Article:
AROUND SLOVAKIA

Banská Štiavnica’s calvary now illuminated at night

THE CALVARY, one of the dominant features of the central-Slovak city of Banská Štiavnica, can now be seen at night. Starting from November 27, 2012, its Horný Kostol / Upper Church has been basking in the glow of floodlights each night, joining Banská Štiavnica’s Old and New Castles, which were already illuminated.

The calvary in Banská Štiavnica is being renovated and isnowlit up at night.The calvary in Banská Štiavnica is being renovated and isnowlit up at night.(Source: SITA)

THE CALVARY, one of the dominant features of the central-Slovak city of Banská Štiavnica, can now be seen at night. Starting from November 27, 2012, its Horný Kostol / Upper Church has been basking in the glow of floodlights each night, joining Banská Štiavnica’s Old and New Castles, which were already illuminated.

The project is the result of efforts by members of the Calvary Fund civic association and general sponsor Stredoslovenská Energetika, an energy distribution company. The civic association has been working to restore the calvary since 2008, and the electrification project was started two years ago and is expected to last for five years.

The head of the Calvary Fund, Martin Macharik, told the SITA newswire that the Upper Church will be lit nightly from dusk until midnight (and until 1:00 or 2:00 in summer). In the coming years, other buildings of which form the calvary will also be lit. “In 2013, we plan to light five more chapels; in 2014 it will be seven chapels and within the next two years, all 24 calvary structures should be lit,” he added.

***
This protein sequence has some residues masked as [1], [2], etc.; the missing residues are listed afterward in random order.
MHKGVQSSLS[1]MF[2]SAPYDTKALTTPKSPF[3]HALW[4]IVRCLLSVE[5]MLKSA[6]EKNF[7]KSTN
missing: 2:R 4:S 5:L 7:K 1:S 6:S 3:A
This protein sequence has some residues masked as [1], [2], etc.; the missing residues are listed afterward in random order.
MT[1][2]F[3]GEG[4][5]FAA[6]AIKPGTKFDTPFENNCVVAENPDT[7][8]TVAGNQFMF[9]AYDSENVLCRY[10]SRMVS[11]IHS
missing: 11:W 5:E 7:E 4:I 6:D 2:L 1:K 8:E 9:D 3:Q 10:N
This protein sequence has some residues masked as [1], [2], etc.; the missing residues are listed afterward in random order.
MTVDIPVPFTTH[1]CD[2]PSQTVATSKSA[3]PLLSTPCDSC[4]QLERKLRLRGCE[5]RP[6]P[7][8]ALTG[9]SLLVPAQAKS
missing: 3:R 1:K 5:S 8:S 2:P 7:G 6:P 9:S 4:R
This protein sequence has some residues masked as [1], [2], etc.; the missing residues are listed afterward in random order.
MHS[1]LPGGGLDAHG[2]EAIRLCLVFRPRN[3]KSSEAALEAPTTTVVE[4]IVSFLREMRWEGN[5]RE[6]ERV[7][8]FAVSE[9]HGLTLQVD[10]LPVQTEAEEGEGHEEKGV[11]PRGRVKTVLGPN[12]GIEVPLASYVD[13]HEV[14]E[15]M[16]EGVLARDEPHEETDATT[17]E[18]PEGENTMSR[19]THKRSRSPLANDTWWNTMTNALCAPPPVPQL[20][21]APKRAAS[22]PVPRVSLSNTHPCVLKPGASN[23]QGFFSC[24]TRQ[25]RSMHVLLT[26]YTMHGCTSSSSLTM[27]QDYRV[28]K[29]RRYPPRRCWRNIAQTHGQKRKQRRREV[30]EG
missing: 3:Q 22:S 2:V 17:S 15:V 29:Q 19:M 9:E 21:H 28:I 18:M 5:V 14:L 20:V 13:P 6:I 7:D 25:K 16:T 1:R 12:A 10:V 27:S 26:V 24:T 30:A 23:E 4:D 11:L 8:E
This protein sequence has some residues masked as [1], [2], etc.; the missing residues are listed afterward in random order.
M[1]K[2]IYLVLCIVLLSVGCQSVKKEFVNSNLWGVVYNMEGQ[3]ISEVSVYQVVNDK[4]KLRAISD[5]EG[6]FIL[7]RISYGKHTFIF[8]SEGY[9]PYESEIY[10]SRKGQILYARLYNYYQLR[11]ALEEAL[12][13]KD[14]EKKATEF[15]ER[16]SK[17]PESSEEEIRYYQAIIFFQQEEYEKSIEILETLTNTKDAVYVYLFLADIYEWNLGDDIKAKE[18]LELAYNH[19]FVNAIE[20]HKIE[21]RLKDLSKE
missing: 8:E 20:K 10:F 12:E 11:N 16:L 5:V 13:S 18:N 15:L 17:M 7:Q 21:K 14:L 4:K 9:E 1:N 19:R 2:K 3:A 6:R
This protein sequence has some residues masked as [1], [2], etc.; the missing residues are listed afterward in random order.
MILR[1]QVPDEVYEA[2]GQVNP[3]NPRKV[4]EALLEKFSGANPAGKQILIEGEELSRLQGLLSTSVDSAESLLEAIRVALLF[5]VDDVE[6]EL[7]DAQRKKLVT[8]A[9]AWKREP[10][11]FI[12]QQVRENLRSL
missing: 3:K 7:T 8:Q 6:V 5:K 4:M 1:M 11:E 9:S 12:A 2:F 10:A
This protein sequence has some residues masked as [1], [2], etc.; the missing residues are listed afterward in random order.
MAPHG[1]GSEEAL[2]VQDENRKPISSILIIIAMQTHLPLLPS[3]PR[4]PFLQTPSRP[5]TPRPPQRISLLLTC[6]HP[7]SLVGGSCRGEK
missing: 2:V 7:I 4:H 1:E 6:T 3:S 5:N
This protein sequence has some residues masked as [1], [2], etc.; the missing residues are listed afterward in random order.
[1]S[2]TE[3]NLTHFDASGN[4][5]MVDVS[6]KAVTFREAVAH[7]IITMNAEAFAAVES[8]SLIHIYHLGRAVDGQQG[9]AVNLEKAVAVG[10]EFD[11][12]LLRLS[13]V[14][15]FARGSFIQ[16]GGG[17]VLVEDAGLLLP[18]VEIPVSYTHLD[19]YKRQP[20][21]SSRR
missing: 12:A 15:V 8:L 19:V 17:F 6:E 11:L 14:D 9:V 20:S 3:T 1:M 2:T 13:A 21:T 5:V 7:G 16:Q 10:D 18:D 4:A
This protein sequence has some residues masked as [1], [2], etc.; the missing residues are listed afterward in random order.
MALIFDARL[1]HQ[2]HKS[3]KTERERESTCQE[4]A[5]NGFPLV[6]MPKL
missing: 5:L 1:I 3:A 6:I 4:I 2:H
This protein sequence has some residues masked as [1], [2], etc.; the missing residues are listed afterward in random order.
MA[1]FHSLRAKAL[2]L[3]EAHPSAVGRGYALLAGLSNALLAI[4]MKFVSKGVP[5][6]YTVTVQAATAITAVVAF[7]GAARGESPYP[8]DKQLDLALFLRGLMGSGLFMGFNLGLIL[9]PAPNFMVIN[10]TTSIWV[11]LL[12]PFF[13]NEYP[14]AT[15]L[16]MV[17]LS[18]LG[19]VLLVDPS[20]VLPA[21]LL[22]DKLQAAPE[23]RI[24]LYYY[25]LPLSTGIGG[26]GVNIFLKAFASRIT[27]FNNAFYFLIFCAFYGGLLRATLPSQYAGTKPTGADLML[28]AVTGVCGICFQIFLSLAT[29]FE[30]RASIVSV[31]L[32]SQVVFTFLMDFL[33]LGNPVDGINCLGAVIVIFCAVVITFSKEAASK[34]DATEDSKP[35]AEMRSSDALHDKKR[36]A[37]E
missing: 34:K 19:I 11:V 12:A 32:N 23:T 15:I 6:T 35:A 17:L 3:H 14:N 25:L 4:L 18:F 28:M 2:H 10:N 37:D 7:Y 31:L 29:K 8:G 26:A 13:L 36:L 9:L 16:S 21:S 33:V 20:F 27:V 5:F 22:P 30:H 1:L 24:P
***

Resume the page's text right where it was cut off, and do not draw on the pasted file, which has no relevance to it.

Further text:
The Banská Štiavnica Calvary was built in the mid 18th century, as initiated by the Jesuits and sponsored by local miners, nobles and burghers. This Baroque complex of 19 chapels, three churches and one sculptural group became the mining city’s most dominant structure, and was visited by pilgrims from all around the Hungarian Empire. In 1951, when religious activities were limited by the communist regime, as well as the activity of the then Calvary Fund, the calvary fell into disrepair.

When a market for antiquities and valuables opened after 1989, a wave of theft and plunder ensued, as well as general devastation of the buildings. The architect and conservationist Katarína Vošková from the Calvary Fund found that of the original 69 statues and statuettes only nine are left. This desperate situation prompted locals to renew the Calvary Fund in an attempt to secure the overall renovation of the calvary complex and to gradually revive its religious and cultural importance.

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